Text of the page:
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Fundamentals of Digital Image Processing: A Practical Approach with Examples in Matlab (英语) 平装 – 2011年2月22日

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基本信息

  • 出版社: Wiley; 1 (2011年2月22日)
  • 平装: 344页
  • 语种: 英语
  • ISBN: 0470844736
  • 条形码: 9780470844731
  • 商品尺寸: 17 x 1.7 x 24.6 cm
  • 商品重量: 599 g
  • ASIN: 0470844736
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“Given the timely topic and its user-friendly structure, this book can therefore target a suite of users, from students to experienced researchers willing to integrate the science of image processing to strengthen their research.”  (Ethology Ecology & Evolution, 1 May 2013)

目录

Preface.

Using the book website.

1 Representation.

1.1 What is an image?

1.1.1 Image layout.

1.1.2 Image colour.

1.2 Resolution and quantization.

1.2.1 Bit-plane splicing.

1.3 Image formats.

1.3.1 Image data types.

1.3.2 Image compression.

1.4 Colour spaces.

1.4.1 RGB.

1.4.2 Perceptual colour space.

1.5 Images in Matlab.

1.5.1 Reading, writing and querying images.

1.5.2 Basic display of images.

1.5.3 Accessing pixel values.

1.5.4 Converting image types.

Exercises.

2 Formation.

2.1 How is an image formed?

2.2 The mathematics of image formation.

2.2.1 Introduction.

2.2.2 Linear imaging systems.

2.2.3 Linear superposition integral.

2.2.4 The Dirac delta or impulse function.

2.2.5 The point-spread function.

2.2.6?Linear shift-invariant systems and the convolution integral.

2.2.7?Convolution: its importance and meaning.

2.2.8 Multiple convolution: N imaging elements in a linear shift-invariant system.

2.2.9 Digital convolution.

2.3 The engineering of image formation.

2.3.1 The camera.

2.3.2 The digitization process.

2.3.3 Noise.

Exercises.

3 Pixels.

3.1 What is a pixel?

3.2 Operations upon pixels.

3.2.1?? ?Arithmetic operations on images.

3.2.1.2 Multiplication and division.

3.2.2 Logical operations on images.

3.2.3 Thresholding.

3.3 Point-based operations on images.

3.3.1 Logarithmic transform.

3.3.2 Exponential transform.

3.3.3 Power-law (gamma) transform.

3.4 Pixel distributions: histograms.

3.4.1 Histograms for threshold selection.

3.4.2 Adaptive thresholding.

3.4.3 Contrast stretching.

3.4.4 Histogram equalization.

3.4.5 Histogram matching.

3.4.6 Adaptive histogram equalization.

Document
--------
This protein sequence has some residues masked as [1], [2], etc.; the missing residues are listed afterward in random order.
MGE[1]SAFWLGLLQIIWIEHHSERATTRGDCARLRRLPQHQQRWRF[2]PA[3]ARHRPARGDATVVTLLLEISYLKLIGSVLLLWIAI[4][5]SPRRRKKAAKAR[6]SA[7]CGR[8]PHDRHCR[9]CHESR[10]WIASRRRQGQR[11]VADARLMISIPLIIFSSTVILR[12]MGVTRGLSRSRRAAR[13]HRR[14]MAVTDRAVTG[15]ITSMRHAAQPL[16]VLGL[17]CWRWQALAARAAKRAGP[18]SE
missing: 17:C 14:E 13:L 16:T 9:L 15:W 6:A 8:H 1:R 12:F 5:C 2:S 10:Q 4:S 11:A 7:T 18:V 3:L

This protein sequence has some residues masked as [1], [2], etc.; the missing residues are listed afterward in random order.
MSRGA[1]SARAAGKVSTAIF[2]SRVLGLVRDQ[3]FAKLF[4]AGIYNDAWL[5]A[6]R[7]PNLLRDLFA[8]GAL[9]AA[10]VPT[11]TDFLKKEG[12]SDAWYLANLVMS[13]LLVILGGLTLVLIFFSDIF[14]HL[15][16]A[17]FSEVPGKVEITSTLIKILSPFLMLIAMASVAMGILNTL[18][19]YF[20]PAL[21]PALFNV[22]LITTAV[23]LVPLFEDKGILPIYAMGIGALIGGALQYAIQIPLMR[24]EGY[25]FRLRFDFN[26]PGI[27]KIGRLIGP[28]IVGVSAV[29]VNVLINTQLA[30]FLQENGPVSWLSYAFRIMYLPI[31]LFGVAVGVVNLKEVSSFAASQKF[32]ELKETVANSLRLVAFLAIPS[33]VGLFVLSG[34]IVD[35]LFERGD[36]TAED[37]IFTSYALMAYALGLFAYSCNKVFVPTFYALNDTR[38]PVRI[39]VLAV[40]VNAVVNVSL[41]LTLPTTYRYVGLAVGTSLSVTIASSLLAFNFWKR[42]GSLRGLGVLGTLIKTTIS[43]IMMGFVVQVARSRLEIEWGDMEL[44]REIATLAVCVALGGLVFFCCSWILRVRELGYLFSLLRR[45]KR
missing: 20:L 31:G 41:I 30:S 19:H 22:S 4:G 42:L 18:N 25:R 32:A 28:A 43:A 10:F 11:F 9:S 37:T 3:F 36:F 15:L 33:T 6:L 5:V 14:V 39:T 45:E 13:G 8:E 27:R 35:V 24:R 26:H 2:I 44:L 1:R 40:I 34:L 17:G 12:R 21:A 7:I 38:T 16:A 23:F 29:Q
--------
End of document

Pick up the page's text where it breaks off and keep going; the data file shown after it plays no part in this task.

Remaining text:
3.4.7 Histogram operations on colour images.

Exercises.

4 Enhancement.

4.1 Why perform enhancement?

4.2 Pixel neighbourhoods.

4.3 Filter kernels and the mechanics of linear filtering.

4.3.1 Nonlinear spatial filtering.

4.4 Filtering for noise removal.

4.4.1 Mean filtering.

4.4.2 Median filtering.

4.4.3 Rank filtering.

4.4.4 Gaussian filtering.

4.5 Filtering for edge detection.

4.5.1 Derivative filters for discontinuities.

4.5.2 First-order edge detection.

4.5.3 Second-order edge detection.

4.6 Edge enhancement.

4.6.1 Laplacian edge sharpening.

4.6.2 The unsharp mask filter.

Exercises.

5 Fourier transforms and frequency-domain processing.

5.1 Frequency space: a friendly introduction.

5.2 Frequency space: the fundamental idea.

5.2.1 The Fourier series.

5.3 Calculation of the Fourier spectrum.

5.4 5.4 Complex Fourier series.

5.5 The 1-D Fourier transform.

5.6 The inverse Fourier transform and reciprocity.

5.7 The 2-D Fourier transform.

5.8 Understanding the Fourier transform: frequency-space filtering.

5.9 Linear systems and Fourier transforms.

5.10 The convolution theorem.

5.11 The optical transfer function.

5.12 Digital Fourier transforms: the discrete fast Fourier transform.

5.13 Sampled data: the discrete Fourier transform.

5.14 The centred discrete Fourier transform.

6 Image restoration.

6.1 Imaging models.

6.2 Nature of the point-spread function and noise.

6.3 Restoration by the inverse Fourier filter.

6.4 The Wiener?Helstrom Filter.

6.5 Origin of the Wiener?Helstrom filter.

6.6 Acceptable solutions to the imaging equation.

6.7 Constrained deconvolution.

6.8?Estimating an unknown point-spread function or optical transfer function.

6.9?Blind deconvolution.

6.10 Iterative deconvolution and the Lucy?Richardson algorithm.

6.11 Matrix formulation of image restoration.

6.12 The standard least-squares solution.

6.13 Constrained least-squares restoration.

6.14 Stochastic input distributions and Bayesian estimators.

6.15 The generalized Gauss?Markov estimator.

7 Geometry.

7.1 The description of shape.

7.2 Shape-preserving transformations.

7.3 Shape transformation and homogeneous coordinates.

7.4 The general 2-D affine transformation.

7.5 Affine transformation in homogeneous coordinates .

7.6 The Procrustes transformation.

7.7 Procrustes alignment.

7.8 The projective transform.

7.9 Nonlinear transformations.

7.10Warping: the spatial transformation of an image.

7.11 Overdetermined spatial transformations.

7.12 The piecewise warp.

7.13 The piecewise affine warp.

7.14 Warping: forward and reverse mapping.

8?Morphological processing.

8.1 Introduction.

8.2 Binary images: foreground, background and connectedness.

8.3 Structuring elements and neighbourhoods.

8.4 Dilation and erosion.

8.5 Dilation, erosion and structuring elements within Matlab.

8.6 Structuring element decomposition and Matlab.

8.7 Effects and uses of erosion and dilation.

8.7.1 Application of erosion to particle sizing.

8.8 Morphological opening and closing.

8.8.1 The rolling-ball analogy.

8.9 Boundary extraction.

8.10 Extracting connected components.

8.11 Region filling.

8.12 The hit-or-miss transformation.

8.12.1 Generalization of hit-or-miss.

8.13 Relaxing constraints in hit-or-miss: ?don?t care? pixels.

8.13.1 Morphological thinning.

8.14 Skeletonization.

8.15 Opening by reconstruction.

8.16 Grey-scale erosion and dilation.